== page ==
Securebook update adds real Social Steganography

After all the comments and blog posts about secure book, rob best added real steganography to Securebook.

I paid the money for the full version and will be posting some secret messages to my flickr and twitter friends in the near future.

Its clearly amazing how this project has progressed and I’m really happy to have had a tiny helping hand in making this what it has become. Now I need to run this pass some to the guys at work to see what they think. But in the mean time Rob really needs to get this in front of Schneier and Steve Gibson on the security end  and Danah Boyd and Stowe Boyd on the social tip.

I’m wondering if there is a interesting tie up with Google plus’s automatic uploading of photos and securebook’s social steganography? On #Techgrumps it was already mentioned that this would be great for those taking and sharing sensitive photos if there camera was later seized. Not only would your photos be online straight away, but they would also include hidden and secret information which you could only see if your a friend.

Social steganography with Securebook?

Rob Best wrote to me after seeing my post on Social Steganography.

I read your article on social steganography and I have also become interested in it even if it is old news by now. So intrigued I decided to write my first Android app (Securebook) with the sole purpose of letting you hide secret messages in seemingly normal Facebook status updates. Hope you’ll check it out:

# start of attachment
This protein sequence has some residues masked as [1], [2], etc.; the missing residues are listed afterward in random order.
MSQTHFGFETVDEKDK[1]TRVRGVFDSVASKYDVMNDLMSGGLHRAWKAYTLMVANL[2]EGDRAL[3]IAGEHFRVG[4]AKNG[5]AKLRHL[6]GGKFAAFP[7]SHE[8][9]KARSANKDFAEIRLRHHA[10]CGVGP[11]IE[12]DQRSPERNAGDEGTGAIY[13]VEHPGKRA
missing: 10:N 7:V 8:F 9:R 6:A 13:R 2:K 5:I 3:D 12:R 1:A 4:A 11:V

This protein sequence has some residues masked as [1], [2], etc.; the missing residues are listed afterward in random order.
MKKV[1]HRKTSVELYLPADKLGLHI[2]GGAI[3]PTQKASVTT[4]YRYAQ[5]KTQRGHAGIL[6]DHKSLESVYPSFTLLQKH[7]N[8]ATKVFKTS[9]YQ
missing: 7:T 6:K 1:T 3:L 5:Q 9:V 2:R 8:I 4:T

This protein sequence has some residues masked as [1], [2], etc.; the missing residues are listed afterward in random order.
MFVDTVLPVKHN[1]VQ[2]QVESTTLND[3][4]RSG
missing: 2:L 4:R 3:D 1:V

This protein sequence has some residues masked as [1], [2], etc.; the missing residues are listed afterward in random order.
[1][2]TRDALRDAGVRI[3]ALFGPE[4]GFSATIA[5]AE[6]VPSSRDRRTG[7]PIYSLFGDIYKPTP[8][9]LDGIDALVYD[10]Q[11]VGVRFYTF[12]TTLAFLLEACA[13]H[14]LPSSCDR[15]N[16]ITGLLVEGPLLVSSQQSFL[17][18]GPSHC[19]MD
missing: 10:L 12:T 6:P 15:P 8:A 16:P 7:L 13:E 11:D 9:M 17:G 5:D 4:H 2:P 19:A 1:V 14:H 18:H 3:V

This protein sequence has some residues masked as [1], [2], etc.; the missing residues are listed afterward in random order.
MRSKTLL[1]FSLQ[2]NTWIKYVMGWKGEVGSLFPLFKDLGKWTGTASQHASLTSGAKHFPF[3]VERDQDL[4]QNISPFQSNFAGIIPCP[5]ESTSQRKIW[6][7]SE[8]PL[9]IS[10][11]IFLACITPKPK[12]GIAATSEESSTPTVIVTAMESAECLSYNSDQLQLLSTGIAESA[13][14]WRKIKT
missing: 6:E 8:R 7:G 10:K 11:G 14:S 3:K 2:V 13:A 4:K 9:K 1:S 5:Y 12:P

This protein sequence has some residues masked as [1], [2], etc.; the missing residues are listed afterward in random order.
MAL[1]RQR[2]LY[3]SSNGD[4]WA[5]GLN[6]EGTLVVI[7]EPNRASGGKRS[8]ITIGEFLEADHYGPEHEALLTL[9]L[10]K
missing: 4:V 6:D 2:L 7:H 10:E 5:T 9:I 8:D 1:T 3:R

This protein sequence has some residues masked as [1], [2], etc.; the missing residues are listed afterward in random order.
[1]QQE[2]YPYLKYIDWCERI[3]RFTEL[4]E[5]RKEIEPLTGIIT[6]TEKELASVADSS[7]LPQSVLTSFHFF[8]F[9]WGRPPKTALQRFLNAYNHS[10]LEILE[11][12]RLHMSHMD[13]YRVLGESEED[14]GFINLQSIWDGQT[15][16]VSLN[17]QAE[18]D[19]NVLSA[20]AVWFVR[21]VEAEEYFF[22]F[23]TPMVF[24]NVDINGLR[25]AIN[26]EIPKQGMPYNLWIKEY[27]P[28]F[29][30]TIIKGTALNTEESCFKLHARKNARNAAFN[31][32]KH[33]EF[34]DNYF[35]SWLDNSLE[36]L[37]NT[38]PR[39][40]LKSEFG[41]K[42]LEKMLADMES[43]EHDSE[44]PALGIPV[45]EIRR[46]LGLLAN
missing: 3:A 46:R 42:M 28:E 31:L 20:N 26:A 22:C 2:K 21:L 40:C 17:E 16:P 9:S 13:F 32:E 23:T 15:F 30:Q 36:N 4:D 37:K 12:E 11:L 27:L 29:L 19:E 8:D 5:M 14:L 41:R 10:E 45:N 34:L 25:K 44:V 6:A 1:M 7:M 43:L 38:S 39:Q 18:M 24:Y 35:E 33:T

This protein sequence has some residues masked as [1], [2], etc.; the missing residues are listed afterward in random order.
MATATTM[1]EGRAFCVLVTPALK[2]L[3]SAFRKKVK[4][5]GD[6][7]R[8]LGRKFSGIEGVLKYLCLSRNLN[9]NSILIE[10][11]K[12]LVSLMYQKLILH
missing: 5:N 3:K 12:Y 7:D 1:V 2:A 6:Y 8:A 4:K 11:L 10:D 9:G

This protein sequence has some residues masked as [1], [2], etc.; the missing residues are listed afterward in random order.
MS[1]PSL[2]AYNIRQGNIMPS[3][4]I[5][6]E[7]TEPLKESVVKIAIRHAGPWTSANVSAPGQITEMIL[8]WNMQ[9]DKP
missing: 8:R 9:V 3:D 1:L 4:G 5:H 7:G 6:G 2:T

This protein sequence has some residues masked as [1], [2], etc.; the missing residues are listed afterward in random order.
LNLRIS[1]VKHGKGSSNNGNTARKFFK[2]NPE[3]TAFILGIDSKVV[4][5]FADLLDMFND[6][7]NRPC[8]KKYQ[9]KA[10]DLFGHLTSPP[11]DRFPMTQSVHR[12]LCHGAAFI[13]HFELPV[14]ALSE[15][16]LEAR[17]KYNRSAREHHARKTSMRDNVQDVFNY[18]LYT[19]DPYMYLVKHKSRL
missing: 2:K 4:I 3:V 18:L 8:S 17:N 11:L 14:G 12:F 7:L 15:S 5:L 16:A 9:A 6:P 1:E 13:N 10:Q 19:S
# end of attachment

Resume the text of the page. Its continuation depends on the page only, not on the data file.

I wrote back to Rob and said, I’ll check it out and I did. I got the Free ad-supported version…

Securebook required my facebook login which was done via a web login, so it shouldn’t worried too much. Once in the application was pretty simplistic. You can look at your wall or post something. When you post, you get the option to write something publicly and something hidden.

So I thought i’d test it and posted something on my facebook wall.

testing securebook lite the first social steganography app

Can’t read the message in the message? Download Securebook to see what you’re missing.


Before long I received some interesting comments from friends (Combination of Micheal, Tim, Marcus, Maria, Paul) who were less that impressed… Of course you can’t see my wall (one of the problems with Facebook), so I finally did a summary and posted it to Rob Best as a email.

Having had a look about, it looks like securebook don’t understand what stenography means because they’re the ones adding lots of that text saying “Hey look, it’s encrypted”. Also, how would securebook know they’re the first social stenography app? There could be loads, and by definition you shouldn’t know if someone was using it! 🙂

Securebook isn’t doing stenography. Simple as that. Shoving the ciphertext in the exif comment data of a JPEG, and then posting the JPEG on a website, and linking to that from a facebook post (for example) would be stenography (after a fashion), because the message would not be visible. Simply adding the ciphertext clearly visible in the body of a status update is not stenography. If the person writing this app doesn’t understand that basic difference, stay away from the app, since they simply do not understand stenography.

Rob wrote back to me in this reply…


The paid version removes the “Can’t see the message …” text. And if you use the link functionality as your carrier, the only “give away” is that Facebook will show that the message was posted using Securebook (I may change this though).